Background Chalazia are common inflammatory eyelid lesions, but their epidemiology remains understudied. This retrospective case–control study examined the prevalence, risk factors and geographic distribution of chalazia in a large veteran population.
Methods Data on all individuals seen at a Veterans Affairs (VA) clinic between October 2010 and October 2015 were extracted from the VA health database. Subjects were grouped based on International Classification of Diseases, Ninth Revision (ICD-9) code for chalazion. Univariable logistic regression modelling was used to identify clinical and demographic factors associated with chalazion presence, followed by multivariable modelling to examine which factors predicted risk concomitantly. All cases were mapped across the continental US using geographic information systems modelling to examine how prevalence rates varied geographically.
Results Overall, 208 720 of 3 453 944 (6.04%) subjects were diagnosed with chalazion during the study period. Prevalence was highest in coastal regions. The mean age of the population was 69.32±13.9 years and most patients were male (93.47%), white (77.13%) and non-Hispanic (93.72%). Factors associated with chalazion risk included smoking (OR=1.12, p<0.0005), conditions of the tear film (blepharitis (OR=4.84, p<0.0005), conjunctivitis (OR=2.78, p<0.0005), dry eye (OR=3.0, p<0.0005)), conditions affecting periocular skin (eyelid dermatitis (OR=2.95, p<0.0005), rosacea (OR=2.50, p<0.0005)), allergic conditions (history of allergies (OR=1.56, p<0.0005)) and systemic disorders (gastritis (OR=1.54, p<0.0005), irritable bowel syndrome (OR=1.45, p<0.0005), depression (OR=1.35, p<0.0005), anxiety (OR=1.31, p<0.0005)). These factors remained associated with chalazion risk when examined concomitantly.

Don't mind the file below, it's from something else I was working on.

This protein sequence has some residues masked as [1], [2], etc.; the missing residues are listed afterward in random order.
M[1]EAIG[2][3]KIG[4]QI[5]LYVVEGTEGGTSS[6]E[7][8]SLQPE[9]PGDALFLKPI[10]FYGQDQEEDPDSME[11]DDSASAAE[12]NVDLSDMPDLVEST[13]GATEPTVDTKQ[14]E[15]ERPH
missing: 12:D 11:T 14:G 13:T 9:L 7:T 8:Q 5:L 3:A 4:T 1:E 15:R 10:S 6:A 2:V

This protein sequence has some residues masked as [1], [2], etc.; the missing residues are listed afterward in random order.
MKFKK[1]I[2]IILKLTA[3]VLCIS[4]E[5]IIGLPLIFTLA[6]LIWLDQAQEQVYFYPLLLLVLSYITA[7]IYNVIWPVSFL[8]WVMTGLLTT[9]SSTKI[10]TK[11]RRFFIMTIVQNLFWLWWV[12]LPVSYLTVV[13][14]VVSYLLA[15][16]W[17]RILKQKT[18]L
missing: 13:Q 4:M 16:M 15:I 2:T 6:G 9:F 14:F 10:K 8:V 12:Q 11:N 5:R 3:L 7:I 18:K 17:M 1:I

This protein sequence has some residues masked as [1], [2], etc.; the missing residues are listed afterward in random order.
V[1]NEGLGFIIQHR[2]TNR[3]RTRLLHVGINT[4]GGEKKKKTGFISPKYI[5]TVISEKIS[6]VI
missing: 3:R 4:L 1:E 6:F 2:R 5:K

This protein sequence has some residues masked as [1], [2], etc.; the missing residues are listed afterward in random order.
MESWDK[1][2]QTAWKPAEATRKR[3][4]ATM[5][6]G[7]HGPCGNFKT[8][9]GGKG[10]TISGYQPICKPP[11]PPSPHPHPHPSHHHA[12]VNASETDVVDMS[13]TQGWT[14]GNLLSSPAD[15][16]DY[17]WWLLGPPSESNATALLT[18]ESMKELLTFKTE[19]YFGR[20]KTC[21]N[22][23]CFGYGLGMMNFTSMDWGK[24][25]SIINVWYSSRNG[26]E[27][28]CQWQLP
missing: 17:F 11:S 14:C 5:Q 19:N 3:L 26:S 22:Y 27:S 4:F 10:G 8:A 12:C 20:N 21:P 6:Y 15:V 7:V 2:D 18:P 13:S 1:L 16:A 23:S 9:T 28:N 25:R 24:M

Conclusion Periocular skin, eyelid margin and tear film abnormalities were most strongly associated with risk for chalazion. The impact of environmental conditions on risk for chalazion represents an area in need of further study.
- eye lids
Data availability statement
All data relevant to the study are included in the article or uploaded as supplementary information.
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Contributors Study design: NK, BG and AG. Data collection: NK, NT and EG. Analysis and interpretation: SP, NK and AG. Writing of report: SP, NT, EG, NK and AG. Revision of draft: NK and AG.
Funding This study was supported by the Department of Veterans Affairs (VA), Veterans Health Administration, Office of Research and Development, Clinical Sciences R&D (grant number I01 CX002015 (AG)) and Biomedical Laboratory R&D Service (grant number I01 BX004893 (AG)), Department of Defense Gulf War Illness Research Program (grant number W81XWH-20-1-0579 (AG)) and Vision Research Program (grant number W81XWH-20-1-0820 (AG)), National Eye Institute (grant numbers R01EY026174 (AG and NK) and R61EY032468 (AG)), National Institute of Health (NIH) Center Core Grant (grant number P30EY014801) (institutional) and Research to Prevent Blindness Unrestricted Grant (institutional).
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Competing interests None declared.
Provenance and peer review Not commissioned; externally peer reviewed.
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